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While studying about a simple pendulum, I came across the following line.

At the bottom of the swing the tension will actually be greater than the weight, causing the bob to move in a circle.

Now, before this, the author was trying to explain how the two vectors, tension, and gravity add up to give a force that is directed towards the equilibrium point. As the bob tends towards the equilibrium point, the tension begins to grow as a result the force vector decreases. Shouldn't this force vector become zero at the equilibrium point and if so, what propels the bob to move forward in a circle. Now the only way to prevent this conflict is by assigning the tension a greater magnitude, which will help in creating some force that will drive the bob in a circle. But, I don't see any explanation as to why this should be true. As far as I understand, the bob should stop. Moreover, the energy conservation also does not seem to work here as at the equilibrium the bob's kinetic energy is maximum, implying that energy is conserved, then why would the bob "like" to convert its energy into potential energy. I know that I am missing something or maybe a lot of things, but if you spot the error in my reasoning(s) please help.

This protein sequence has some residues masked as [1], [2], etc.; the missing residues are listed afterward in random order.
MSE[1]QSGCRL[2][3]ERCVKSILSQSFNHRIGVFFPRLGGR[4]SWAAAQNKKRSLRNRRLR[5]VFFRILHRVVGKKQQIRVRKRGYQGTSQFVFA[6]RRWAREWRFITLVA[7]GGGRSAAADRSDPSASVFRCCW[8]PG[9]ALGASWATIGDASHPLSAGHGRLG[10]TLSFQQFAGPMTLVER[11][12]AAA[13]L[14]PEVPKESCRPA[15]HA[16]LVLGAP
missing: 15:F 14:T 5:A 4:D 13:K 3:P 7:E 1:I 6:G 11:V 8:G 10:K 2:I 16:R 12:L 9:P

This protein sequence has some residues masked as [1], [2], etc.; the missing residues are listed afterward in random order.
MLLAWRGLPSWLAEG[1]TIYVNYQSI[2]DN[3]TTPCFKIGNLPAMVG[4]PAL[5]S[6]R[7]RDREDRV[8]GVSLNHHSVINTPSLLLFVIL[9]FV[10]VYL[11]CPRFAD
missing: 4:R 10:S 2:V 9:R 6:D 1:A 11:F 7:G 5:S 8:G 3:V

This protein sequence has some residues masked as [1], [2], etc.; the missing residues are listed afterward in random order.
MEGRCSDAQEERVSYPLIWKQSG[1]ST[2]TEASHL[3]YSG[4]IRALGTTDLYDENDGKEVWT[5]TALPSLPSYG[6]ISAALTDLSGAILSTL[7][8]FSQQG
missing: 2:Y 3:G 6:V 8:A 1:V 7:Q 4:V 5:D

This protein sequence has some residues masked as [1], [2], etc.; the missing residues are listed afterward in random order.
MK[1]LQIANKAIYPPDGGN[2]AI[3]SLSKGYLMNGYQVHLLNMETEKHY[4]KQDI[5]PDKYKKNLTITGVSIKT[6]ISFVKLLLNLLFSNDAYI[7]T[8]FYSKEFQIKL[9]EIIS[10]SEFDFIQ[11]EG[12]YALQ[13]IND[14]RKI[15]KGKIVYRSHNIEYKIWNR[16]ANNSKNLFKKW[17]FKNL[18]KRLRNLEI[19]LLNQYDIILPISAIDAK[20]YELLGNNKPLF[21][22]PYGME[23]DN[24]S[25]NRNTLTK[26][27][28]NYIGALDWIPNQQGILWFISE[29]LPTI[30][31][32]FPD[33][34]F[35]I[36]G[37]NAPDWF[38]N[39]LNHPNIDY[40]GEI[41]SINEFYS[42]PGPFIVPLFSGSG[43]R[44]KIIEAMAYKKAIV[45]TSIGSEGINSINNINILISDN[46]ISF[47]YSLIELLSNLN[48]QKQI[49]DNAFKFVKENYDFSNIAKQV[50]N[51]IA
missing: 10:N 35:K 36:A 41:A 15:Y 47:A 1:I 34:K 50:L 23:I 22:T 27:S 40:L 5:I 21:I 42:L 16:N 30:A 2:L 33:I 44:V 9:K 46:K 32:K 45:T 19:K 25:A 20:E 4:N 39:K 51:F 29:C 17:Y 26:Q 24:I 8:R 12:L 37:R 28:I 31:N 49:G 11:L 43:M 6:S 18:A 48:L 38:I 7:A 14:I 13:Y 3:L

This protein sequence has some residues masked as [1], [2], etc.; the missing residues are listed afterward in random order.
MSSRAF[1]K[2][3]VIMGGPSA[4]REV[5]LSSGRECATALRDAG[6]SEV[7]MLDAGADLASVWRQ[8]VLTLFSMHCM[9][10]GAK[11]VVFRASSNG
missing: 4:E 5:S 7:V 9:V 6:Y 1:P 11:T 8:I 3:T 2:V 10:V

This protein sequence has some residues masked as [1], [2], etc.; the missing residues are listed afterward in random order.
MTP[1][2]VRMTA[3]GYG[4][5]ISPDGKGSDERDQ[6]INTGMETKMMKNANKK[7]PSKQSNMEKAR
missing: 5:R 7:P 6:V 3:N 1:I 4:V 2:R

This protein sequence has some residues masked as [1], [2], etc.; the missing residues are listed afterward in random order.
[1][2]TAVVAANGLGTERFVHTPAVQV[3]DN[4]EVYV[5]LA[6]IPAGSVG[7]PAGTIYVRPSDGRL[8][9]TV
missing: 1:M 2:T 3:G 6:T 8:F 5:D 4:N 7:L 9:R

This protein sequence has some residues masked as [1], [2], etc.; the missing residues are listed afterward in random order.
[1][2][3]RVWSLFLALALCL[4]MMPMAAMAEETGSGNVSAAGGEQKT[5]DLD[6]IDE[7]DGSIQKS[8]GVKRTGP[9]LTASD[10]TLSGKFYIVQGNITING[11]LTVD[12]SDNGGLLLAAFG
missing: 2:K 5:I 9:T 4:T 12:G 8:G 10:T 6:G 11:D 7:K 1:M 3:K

Thank You.

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But, I don't see any explanation as to why this should be true. As far as I understand, the bob should stop.

Look at it like this. When the bob is at its lowest point, no horizontal forces act on it.

By Newton's Law of motion that means that the horizontal speed vector is conserved: the bob MUST by Newton keep moving. We call it inertia.

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